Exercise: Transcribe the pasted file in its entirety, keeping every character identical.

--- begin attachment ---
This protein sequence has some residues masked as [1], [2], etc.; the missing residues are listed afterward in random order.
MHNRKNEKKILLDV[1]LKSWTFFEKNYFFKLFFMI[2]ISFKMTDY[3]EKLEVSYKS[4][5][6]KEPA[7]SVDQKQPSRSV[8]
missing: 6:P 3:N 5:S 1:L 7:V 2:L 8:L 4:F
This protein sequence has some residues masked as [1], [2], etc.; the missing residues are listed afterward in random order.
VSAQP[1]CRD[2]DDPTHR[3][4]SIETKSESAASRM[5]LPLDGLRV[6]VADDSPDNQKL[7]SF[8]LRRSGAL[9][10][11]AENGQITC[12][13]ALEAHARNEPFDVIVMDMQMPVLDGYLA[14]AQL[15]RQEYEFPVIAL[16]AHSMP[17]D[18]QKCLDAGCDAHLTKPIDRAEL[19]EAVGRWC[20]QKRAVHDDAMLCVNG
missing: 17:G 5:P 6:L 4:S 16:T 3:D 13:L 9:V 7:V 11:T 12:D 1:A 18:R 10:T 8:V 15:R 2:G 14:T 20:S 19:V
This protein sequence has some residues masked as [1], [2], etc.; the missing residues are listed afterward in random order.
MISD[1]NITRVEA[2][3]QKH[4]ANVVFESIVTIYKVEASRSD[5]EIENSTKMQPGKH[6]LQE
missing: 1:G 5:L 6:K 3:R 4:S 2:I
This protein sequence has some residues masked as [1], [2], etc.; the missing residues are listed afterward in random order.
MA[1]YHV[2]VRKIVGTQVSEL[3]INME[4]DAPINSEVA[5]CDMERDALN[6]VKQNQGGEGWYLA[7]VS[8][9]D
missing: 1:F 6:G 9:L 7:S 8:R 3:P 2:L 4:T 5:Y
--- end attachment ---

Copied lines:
This protein sequence has some residues masked as [1], [2], etc.; the missing residues are listed afterward in random order.
MHNRKNEKKILLDV[1]LKSWTFFEKNYFFKLFFMI[2]ISFKMTDY[3]EKLEVSYKS[4][5][6]KEPA[7]SVDQKQPSRSV[8]
missing: 6:P 3:N 5:S 1:L 7:V 2:L 8:L 4:F
This protein sequence has some residues masked as [1], [2], etc.; the missing residues are listed afterward in random order.
VSAQP[1]CRD[2]DDPTHR[3][4]SIETKSESAASRM[5]LPLDGLRV[6]VADDSPDNQKL[7]SF[8]LRRSGAL[9][10][11]AENGQITC[12][13]ALEAHARNEPFDVIVMDMQMPVLDGYLA[14]AQL[15]RQEYEFPVIAL[16]AHSMP[17]D[18]QKCLDAGCDAHLTKPIDRAEL[19]EAVGRWC[20]QKRAVHDDAMLCVNG
missing: 17:G 5:P 6:L 4:S 16:T 3:D 13:L 9:V 7:V 11:T 12:D 1:A 18:R 10:T 8:V 15:R 2:G 14:T 20:S 19:V
This protein sequence has some residues masked as [1], [2], etc.; the missing residues are listed afterward in random order.
MISD[1]NITRVEA[2][3]QKH[4]ANVVFESIVTIYKVEASRSD[5]EIENSTKMQPGKH[6]LQE
missing: 1:G 5:L 6:K 3:R 4:S 2:I
This protein sequence has some residues masked as [1], [2], etc.; the missing residues are listed afterward in random order.
MA[1]YHV[2]VRKIVGTQVSEL[3]INME[4]DAPINSEVA[5]CDMERDALN[6]VKQNQGGEGWYLA[7]VS[8][9]D
missing: 1:F 6:G 9:L 7:S 8:R 3:P 2:L 4:T 5:Y